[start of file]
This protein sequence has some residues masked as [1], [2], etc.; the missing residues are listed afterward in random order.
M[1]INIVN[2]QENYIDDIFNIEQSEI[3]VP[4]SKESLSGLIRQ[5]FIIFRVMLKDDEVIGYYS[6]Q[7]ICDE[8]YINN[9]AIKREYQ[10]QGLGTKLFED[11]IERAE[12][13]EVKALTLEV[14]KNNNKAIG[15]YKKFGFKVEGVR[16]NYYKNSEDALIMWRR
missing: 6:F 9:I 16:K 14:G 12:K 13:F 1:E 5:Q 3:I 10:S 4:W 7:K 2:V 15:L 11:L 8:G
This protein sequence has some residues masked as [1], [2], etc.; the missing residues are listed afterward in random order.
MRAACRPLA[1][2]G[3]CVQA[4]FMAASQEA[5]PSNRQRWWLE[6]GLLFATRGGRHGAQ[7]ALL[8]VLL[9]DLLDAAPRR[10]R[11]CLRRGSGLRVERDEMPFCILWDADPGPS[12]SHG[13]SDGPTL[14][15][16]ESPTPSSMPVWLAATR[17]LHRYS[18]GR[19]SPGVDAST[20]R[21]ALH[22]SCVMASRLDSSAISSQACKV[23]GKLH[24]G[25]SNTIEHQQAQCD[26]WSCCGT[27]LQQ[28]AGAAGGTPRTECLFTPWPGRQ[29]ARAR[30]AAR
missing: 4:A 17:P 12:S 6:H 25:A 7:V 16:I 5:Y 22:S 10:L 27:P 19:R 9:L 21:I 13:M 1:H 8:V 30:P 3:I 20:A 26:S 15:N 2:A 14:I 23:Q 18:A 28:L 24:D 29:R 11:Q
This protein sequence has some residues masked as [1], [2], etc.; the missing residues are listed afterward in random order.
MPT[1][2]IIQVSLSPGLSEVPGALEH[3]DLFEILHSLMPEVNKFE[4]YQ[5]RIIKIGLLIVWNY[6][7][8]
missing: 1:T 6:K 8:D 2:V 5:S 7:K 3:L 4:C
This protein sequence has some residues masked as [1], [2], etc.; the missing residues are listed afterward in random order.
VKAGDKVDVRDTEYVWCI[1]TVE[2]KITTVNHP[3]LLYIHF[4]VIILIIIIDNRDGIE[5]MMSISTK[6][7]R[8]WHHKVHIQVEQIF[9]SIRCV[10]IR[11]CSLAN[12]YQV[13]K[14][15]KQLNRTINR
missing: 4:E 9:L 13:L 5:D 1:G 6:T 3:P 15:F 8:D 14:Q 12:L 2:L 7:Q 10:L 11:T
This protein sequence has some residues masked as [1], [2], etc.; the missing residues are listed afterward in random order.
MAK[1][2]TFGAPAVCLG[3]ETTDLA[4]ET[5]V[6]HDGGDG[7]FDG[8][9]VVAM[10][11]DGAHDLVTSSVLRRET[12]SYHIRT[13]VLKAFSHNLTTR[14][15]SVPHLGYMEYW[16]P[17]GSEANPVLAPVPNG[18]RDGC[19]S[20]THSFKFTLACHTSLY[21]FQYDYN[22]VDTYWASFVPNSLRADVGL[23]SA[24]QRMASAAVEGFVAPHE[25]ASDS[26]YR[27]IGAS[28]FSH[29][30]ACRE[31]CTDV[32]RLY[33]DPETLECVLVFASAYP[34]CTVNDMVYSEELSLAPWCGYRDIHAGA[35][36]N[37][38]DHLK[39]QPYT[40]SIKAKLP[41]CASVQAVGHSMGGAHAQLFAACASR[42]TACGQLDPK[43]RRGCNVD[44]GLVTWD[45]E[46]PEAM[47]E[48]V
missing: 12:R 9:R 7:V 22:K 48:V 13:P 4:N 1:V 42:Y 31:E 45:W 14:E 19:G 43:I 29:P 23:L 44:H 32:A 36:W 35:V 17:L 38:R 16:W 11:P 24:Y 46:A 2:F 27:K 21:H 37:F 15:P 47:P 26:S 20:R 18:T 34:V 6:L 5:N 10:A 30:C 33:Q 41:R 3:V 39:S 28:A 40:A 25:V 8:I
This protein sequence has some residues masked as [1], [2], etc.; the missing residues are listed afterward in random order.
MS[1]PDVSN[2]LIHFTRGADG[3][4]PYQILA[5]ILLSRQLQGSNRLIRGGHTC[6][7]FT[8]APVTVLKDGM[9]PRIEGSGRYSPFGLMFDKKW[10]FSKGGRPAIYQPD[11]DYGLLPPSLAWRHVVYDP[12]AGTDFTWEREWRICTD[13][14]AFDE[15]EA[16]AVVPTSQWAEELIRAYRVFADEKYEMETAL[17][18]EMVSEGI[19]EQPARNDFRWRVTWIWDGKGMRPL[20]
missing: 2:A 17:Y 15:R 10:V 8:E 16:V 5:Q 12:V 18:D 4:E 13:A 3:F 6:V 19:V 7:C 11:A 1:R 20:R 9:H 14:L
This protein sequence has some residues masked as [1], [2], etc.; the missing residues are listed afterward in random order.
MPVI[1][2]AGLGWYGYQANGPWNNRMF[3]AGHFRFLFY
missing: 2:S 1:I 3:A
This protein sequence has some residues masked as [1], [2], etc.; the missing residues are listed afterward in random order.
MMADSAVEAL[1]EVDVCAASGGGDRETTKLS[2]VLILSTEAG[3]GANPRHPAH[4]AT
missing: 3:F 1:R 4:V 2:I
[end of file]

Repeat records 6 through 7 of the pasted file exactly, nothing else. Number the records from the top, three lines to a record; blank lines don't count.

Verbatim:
This protein sequence has some residues masked as [1], [2], etc.; the missing residues are listed afterward in random order.
MS[1]PDVSN[2]LIHFTRGADG[3][4]PYQILA[5]ILLSRQLQGSNRLIRGGHTC[6][7]FT[8]APVTVLKDGM[9]PRIEGSGRYSPFGLMFDKKW[10]FSKGGRPAIYQPD[11]DYGLLPPSLAWRHVVYDP[12]AGTDFTWEREWRICTD[13][14]AFDE[15]EA[16]AVVPTSQWAEELIRAYRVFADEKYEMETAL[17][18]EMVSEGI[19]EQPARNDFRWRVTWIWDGKGMRPL[20]
missing: 2:A 17:Y 15:R 10:V 8:E 16:V 5:Q 12:V 18:D 4:E 13:A 3:F 6:V 19:V 7:C 11:A 1:R 20:R 9:H 14:L
This protein sequence has some residues masked as [1], [2], etc.; the missing residues are listed afterward in random order.
MPVI[1][2]AGLGWYGYQANGPWNNRMF[3]AGHFRFLFY
missing: 2:S 1:I 3:A